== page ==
With an extensive history of cancer in her family, Mary Studley felt prepared for a diagnosis. She was in yearly surveillance for 10 years before she was diagnosed in the fall of 2005. Her annual mammogram was clear though she felt a lump in her breast just 5 months later. Although she was assured by her doctors she had nothing to worry about, Mary pressed them for further tests. Shortly after receiving a biopsy, Mary was diagnosed with Stage 3 breast cancer.
Mary’s form was HER 2 positive and ER negative, which meant it was an aggressive type and she was likely to see reoccurrences.
At the time of her diagnosis, Mary was a photo editor for Time
magazine and a single mom to Louis, a high functioning autistic nine-year-old. She immediately began chemotherapy before surgery where, due to her family history, Mary opted for a double prophylactic mastectomy, though she only had cancer in one breast. She also says she opted for this treatment decision because she didn’t have confidence in her ability to detect this aggressive breast cancer on her own, despite her vigilant efforts throughout her adulthood.
Early in her treatment, Mary informed her son’s school about her breast cancer diagnosis. Mary says they have a very close relationship and his vice-principal was worried about him throughout this process, and suggested a special therapeutic program where they would both benefit from counseling and support. Through her research, Mary found the Cancer Support Community of Central Indiana. Although she says many things in their lives were changing, their weekly routine at this affiliate was a constant and calming addition to their schedule. Mary and her son attended regular counseling, cooking classes, holiday celebrations and art workshops. Louis also attended Kids Connect, a program that uses play therapy to help children express their feelings, with their peers, about their parent’s cancer diagnosis. Mary has been in remission now for almost five years and attributes part of her success to her time at CSC.
“The Cancer Support Community was as big of a part of my medical team as my oncologists. They always understood what was coming up next for me, and served as a great navigator. I found life-long friends there that I still see regularly. It was so warm and inviting, it really felt like home to us”.
Although cleared of cancer, Mary still struggles with rare and serious side effects from her treatment. Her physical therapist recently presented her complex case at a national conference. Despite her continued struggles, Mary hasn’t slowed down and has become an advocate for the Cancer Support Community (CSC). Today, Mary volunteers, helps with fundraising events and has become a media spokesperson for CSC Central Indiana, and couldn’t be happier about giving back.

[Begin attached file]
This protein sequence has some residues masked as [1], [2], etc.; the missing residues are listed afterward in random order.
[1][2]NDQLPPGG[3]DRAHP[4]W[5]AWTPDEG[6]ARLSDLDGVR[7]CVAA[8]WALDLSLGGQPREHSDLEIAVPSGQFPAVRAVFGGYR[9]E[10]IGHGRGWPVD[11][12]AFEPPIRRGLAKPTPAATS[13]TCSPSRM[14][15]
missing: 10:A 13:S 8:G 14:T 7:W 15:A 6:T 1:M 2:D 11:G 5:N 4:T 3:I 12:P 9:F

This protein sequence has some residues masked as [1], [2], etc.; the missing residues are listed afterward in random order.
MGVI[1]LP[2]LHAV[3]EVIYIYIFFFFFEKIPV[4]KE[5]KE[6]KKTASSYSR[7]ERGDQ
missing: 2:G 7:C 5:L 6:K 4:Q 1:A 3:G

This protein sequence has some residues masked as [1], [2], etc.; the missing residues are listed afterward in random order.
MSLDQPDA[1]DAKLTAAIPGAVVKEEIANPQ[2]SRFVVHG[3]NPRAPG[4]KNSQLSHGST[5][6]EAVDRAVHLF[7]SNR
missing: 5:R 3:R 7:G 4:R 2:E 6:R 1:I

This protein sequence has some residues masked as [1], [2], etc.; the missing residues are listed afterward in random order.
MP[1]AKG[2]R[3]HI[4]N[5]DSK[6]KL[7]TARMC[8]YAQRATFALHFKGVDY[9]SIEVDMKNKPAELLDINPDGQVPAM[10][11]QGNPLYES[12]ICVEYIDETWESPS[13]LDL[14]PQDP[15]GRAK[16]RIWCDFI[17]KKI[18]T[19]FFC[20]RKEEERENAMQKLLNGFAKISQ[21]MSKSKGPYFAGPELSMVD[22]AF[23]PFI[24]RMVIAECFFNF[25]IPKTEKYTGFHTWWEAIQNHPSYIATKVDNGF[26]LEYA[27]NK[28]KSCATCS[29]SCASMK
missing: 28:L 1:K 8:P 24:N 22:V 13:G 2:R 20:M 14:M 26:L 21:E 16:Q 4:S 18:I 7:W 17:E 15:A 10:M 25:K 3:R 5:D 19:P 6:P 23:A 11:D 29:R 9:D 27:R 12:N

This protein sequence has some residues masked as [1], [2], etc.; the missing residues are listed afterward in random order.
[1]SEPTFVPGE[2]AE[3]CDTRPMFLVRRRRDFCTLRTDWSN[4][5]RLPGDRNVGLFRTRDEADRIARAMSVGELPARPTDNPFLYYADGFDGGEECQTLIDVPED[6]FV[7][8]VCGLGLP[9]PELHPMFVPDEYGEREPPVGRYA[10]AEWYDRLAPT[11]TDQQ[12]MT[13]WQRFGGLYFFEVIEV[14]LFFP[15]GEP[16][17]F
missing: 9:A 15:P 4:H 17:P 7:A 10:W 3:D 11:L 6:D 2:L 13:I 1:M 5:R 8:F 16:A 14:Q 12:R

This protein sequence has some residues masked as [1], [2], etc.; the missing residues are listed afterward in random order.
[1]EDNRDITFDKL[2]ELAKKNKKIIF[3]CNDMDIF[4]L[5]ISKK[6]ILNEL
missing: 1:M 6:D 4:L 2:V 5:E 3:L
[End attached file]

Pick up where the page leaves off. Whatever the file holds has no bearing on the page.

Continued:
“They have an understanding of what’s going on with you, without you even having to tell them. The community has become a safe place for Louis and I, for whatever emotion; celebrating, breaking down or just sharing. When you’ve passed another check-up, people say congratulations, but CSC really knows what it means and how important it is to you. It makes me really happy to be able to give back”.
Her work in the cancer community has even extended beyond CSC. In recent years, Mary has studied with Indiana University’s Center for Excellence Grant where she’s joined the Research Advocacy Network. Through her work with the program, Mary has participated in grant reviews, focus groups for clinical trials, sat on panel discussions, presented at professional advisory board meetings and lobbied on behalf of breast cancer and environmental issues. She also serves as a peer to peer counselor with the Young Survival Coalition. Her experience with cancer and her drive to give back to the cancer community has also inspired a career change for Mary, who now works with low-income, urban schools.
“I’ve always had a drive to do what I deem valuable work, but I had done it more in the volunteer realm. Cancer has really focused my give-back spirit. I could’ve kept my job at Time
and before cancer I might’ve, but now I’ve had a complete recalibration of my career and my life because of the disease. Everything has to be worth it now, which came out of my cancer journey.”
In addition to all of her volunteer work with CSC and the cancer community, Mary decided to share her experience with breast cancer through joining The Breast Cancer M.A.P. (Mind Affects Physical) Project
“I wanted to give back and share my experience, in the hopes of helping others. I also felt as though the project would help me learn more about breast cancer” Mary joined the M.A.P. Project
to help make a difference for the millions of women who are affected by the disease.
The M.A.P. Project
is a movement to identify and address the emotional and social needs that accompany a breast cancer diagnosis. By joining this first-of-its-kind registry and sharing their breast cancer experience, women have a unique opportunity to help researchers better understand the full impact of breast cancer and ultimately discover innovative ways to improve the cancer journey for millions. Initiated by the Cancer Support Community’s Cancer Survivorship Research and Training Institute, the M.A.P. Project
is made possible through a generous grant from The Breast Cancer Fund of National Philanthropic Trust. For more information or to join the movement, visit the Breast Cancer Registry
The Cancer Support Community of Central Indiana offers support and networking groups, education workshops, health and lifestyle classes and social activities. To learn more about CSC Central Indiana and their free programs, visit Cancer Support Community Central Indiana
or to find a Cancer Support Community affiliate near you, click here